Eleanor Poole reflects on being Team Leader

New volunteer Eleanor Poole reflects on her role as a team leader within the Festival City Volunteers team.

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Over the last ten years or so of living in Edinburgh, I have gone through waves of loving the Edinburgh festivals to thinking they were sometimes one of the most frustrating aspects of living in this beautiful city. As much as I love seeing comedians and internationally renowned performers anytime of the day within walking distance of my flat, it is sometimes very stressful just trying to get to work and back without being flyered!

This year, I decided to do something about it and try and contribute to the festivals in a positive manner. I do often find myself helping visitors throughout the year, so I thought specifically helping people with their festival queries would be just as useful, especially as I have worked at the festivals before, and have previously volunteered at Glasgow 2014.

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Ever since my first chat in mid-June about the role, I've found the whole Festival City Volunteers staff team incredibly warm and friendly, so well-organised and very eager to make our time at the festival the best it can be. During the training process I met many of the lovely volunteers, which made my first couple of shifts much less stressful as there were several friendly faces I recognised from this training.

I was asked whether I wanted to be a team leader for some of my shifts, which I (nervously) accepted. My first shift with FCV was also my first as a team leader, and I wondered whether my lack of experience would be obvious, especially to those who had volunteered before. But thankfully the team leader role is fairly similar to that of a normal volunteer, it's understated rather than obvious and if you were to see a group of us on the Royal Mile for example you wouldn't be able to pick out who's the team leader.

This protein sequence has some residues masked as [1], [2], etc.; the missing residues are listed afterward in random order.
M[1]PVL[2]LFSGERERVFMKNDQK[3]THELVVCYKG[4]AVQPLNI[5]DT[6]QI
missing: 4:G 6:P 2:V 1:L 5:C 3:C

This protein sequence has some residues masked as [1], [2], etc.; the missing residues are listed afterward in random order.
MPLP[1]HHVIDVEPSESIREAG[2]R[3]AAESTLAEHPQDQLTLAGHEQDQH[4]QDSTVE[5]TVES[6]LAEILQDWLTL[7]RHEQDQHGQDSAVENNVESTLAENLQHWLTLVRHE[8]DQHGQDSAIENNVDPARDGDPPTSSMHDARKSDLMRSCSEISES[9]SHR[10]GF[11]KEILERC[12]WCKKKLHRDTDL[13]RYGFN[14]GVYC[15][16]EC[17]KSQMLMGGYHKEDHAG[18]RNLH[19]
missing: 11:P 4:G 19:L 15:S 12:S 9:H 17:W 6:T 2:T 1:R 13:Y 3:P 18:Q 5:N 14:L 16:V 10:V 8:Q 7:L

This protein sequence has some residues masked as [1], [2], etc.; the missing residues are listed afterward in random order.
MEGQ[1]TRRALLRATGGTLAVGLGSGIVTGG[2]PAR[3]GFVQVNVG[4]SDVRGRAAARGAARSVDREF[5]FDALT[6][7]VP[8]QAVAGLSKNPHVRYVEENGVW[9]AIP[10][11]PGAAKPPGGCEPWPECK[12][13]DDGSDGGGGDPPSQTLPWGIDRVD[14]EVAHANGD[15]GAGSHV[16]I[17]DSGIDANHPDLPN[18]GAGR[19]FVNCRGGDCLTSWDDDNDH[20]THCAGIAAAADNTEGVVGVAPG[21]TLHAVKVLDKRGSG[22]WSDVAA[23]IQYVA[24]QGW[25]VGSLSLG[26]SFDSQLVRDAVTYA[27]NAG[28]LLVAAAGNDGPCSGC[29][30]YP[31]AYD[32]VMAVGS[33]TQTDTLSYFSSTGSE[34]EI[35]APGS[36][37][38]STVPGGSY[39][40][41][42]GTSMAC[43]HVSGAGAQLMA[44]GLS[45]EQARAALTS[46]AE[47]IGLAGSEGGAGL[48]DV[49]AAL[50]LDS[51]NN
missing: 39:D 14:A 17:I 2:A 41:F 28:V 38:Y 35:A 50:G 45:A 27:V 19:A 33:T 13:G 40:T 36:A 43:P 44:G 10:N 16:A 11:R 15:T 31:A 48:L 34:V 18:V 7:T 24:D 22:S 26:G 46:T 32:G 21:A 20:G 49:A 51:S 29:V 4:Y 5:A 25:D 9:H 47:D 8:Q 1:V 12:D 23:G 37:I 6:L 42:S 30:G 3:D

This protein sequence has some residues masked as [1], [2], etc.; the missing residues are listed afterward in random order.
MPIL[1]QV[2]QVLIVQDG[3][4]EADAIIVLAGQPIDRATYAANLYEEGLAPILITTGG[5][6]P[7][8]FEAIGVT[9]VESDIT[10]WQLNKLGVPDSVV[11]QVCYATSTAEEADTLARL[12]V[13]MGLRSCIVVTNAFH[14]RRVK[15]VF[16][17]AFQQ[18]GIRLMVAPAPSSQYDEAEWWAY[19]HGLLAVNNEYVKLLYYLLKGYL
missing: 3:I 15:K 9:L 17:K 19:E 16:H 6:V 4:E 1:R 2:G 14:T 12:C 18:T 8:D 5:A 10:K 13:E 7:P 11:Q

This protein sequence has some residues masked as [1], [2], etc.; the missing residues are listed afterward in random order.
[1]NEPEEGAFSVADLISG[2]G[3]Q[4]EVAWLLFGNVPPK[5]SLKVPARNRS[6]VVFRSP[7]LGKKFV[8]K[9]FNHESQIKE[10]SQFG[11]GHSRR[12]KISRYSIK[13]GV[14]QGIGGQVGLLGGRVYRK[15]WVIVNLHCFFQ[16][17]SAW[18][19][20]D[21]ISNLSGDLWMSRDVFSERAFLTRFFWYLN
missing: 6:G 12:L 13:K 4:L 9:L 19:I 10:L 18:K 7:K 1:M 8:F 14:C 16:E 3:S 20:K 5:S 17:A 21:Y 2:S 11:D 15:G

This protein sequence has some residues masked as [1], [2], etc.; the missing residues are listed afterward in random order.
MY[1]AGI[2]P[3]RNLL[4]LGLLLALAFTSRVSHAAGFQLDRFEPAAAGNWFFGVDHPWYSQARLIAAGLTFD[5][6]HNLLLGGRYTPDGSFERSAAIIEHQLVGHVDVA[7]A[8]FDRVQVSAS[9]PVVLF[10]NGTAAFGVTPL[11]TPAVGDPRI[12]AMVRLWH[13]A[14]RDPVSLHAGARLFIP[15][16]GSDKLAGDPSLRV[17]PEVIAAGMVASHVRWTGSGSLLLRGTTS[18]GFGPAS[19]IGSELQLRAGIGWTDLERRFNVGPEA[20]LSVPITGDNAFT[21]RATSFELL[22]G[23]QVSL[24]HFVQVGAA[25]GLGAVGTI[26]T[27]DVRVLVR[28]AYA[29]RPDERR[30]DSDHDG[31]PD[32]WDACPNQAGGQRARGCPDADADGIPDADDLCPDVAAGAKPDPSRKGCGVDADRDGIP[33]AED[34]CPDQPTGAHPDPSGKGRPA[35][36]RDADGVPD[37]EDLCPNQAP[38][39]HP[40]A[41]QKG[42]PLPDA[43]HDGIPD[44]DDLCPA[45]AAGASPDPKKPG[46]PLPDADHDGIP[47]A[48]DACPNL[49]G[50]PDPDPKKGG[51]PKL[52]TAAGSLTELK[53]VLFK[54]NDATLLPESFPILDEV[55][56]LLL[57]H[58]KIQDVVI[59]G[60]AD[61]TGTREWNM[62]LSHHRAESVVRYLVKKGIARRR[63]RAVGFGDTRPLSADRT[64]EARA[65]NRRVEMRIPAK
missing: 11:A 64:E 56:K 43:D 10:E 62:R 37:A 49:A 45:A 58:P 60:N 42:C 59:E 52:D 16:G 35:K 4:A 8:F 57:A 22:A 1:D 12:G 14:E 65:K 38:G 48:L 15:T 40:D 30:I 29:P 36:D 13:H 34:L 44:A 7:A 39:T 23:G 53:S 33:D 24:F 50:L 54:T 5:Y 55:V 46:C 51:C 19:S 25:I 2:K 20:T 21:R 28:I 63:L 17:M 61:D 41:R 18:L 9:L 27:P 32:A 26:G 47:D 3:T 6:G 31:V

My main duties as a team leader are varied. I'm the first point of contact for the staff team to during the shift, and it's my responsibility to keep the group together and ensure that we are safe. With my team we decide on a visibility point to engage with the public and I also ensure that we all take breaks as the shift can be deceptively tiring. Tasks that don't seem onerous but they make the shift go smoothly.

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On my first day it took a couple of hours to find a good spot as we tried several points, but once it was found, we felt much more relaxed, which meant we had many more people approaching us and we were therefore able to help as many people as possible.

The interactions we've had with the public have been so rewarding. Whether it's just helping someone pick up their tickets, pointing them to the nearest toilets, or suggesting places for them to have lunch, it's so lovely to see the smiles (and sometimes the relief!) as they get the information they need, or the recommendations they're after.

We've also spoken to a fair few number of people who've also just wanted to talk about their experiences here at the festivals, the shows they've got planned to see, and the festivals that have sprung up in their hometowns in homage to the Edinburgh Festivals.

Overall I've found my time as a Festival City Volunteer to be a great experience, meeting lots of lovely people I would never have previously had the chance to meet, and sharing my (sometimes very niche!) Edinburgh knowledge to visitors and other volunteers alike.

I would say that my love and appreciation of the Edinburgh Festivals is certainly growing, mostly due to the FCV staff and volunteers, but also the visitors I have met who have told me how excited they are to be here, and "aren't you lucky to live here?". I now certainly am starting to think so!

  • Scottish Government
  • City of Edinburgh Council
  • Creative Scotland
  • Event Scotland
  • Scottish Enterprise
  • British Council Scotland
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